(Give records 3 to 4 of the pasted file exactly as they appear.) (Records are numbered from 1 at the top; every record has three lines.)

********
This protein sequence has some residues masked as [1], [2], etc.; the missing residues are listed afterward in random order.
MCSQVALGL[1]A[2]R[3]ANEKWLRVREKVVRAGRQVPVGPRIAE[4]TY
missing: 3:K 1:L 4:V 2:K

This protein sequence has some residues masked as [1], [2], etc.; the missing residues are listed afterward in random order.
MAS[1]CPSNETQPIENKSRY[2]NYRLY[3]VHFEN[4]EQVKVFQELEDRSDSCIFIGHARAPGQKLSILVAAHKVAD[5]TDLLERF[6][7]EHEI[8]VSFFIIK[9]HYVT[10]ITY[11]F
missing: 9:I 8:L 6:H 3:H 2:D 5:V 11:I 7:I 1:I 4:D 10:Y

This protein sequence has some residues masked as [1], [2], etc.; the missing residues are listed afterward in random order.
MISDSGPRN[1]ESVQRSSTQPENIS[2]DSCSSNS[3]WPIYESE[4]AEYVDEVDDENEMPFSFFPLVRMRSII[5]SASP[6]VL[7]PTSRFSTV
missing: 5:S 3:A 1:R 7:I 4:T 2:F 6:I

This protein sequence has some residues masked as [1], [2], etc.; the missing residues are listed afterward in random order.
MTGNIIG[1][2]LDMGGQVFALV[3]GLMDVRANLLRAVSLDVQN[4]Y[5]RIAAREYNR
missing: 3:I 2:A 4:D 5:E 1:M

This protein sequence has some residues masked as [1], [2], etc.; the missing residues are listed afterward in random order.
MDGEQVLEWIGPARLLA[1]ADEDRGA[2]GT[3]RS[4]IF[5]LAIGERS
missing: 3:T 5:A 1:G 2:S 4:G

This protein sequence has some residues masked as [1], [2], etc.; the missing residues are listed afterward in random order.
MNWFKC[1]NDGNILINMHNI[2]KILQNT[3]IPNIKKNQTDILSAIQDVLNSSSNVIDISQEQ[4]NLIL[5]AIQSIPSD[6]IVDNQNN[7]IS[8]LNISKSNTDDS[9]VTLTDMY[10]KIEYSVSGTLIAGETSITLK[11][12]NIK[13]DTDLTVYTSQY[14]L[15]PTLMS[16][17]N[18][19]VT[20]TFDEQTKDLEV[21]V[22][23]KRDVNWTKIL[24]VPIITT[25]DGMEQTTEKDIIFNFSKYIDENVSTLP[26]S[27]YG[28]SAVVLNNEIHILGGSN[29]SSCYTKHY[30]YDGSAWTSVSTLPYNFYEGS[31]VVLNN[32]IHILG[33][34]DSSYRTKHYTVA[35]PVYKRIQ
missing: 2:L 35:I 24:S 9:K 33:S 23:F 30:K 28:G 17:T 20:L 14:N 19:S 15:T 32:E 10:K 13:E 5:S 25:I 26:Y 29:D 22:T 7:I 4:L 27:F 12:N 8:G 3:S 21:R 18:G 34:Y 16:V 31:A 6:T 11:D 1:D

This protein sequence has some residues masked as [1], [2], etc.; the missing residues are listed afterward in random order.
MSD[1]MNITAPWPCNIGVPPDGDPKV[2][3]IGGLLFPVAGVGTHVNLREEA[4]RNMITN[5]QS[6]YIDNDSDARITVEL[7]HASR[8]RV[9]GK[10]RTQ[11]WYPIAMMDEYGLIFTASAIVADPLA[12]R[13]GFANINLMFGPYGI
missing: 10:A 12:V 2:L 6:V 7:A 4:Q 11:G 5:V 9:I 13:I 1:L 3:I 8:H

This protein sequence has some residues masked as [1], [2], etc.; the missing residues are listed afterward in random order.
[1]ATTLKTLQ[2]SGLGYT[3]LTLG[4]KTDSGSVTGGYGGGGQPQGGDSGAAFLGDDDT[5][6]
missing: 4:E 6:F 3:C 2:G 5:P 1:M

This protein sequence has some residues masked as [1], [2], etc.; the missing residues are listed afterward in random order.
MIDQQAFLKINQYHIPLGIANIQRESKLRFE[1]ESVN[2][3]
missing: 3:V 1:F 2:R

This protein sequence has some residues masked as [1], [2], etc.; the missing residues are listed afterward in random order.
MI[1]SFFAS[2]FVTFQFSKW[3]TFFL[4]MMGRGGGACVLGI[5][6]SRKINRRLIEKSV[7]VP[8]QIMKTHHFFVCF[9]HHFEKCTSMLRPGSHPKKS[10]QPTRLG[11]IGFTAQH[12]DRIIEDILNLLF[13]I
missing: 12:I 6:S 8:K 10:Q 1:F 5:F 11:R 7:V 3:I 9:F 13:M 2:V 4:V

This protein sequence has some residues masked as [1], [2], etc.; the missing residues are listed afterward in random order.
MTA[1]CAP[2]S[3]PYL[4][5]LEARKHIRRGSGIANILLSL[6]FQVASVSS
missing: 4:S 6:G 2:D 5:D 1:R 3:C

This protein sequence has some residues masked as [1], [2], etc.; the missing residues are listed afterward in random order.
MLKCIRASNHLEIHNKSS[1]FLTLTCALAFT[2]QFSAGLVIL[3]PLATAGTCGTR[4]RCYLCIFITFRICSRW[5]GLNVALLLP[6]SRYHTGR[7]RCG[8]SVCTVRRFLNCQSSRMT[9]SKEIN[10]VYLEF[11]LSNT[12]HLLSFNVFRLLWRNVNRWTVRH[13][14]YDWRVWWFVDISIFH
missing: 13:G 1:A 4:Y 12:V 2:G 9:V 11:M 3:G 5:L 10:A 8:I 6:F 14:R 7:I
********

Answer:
This protein sequence has some residues masked as [1], [2], etc.; the missing residues are listed afterward in random order.
MISDSGPRN[1]ESVQRSSTQPENIS[2]DSCSSNS[3]WPIYESE[4]AEYVDEVDDENEMPFSFFPLVRMRSII[5]SASP[6]VL[7]PTSRFSTV
missing: 5:S 3:A 1:R 7:I 4:T 2:F 6:I

This protein sequence has some residues masked as [1], [2], etc.; the missing residues are listed afterward in random order.
MTGNIIG[1][2]LDMGGQVFALV[3]GLMDVRANLLRAVSLDVQN[4]Y[5]RIAAREYNR
missing: 3:I 2:A 4:D 5:E 1:M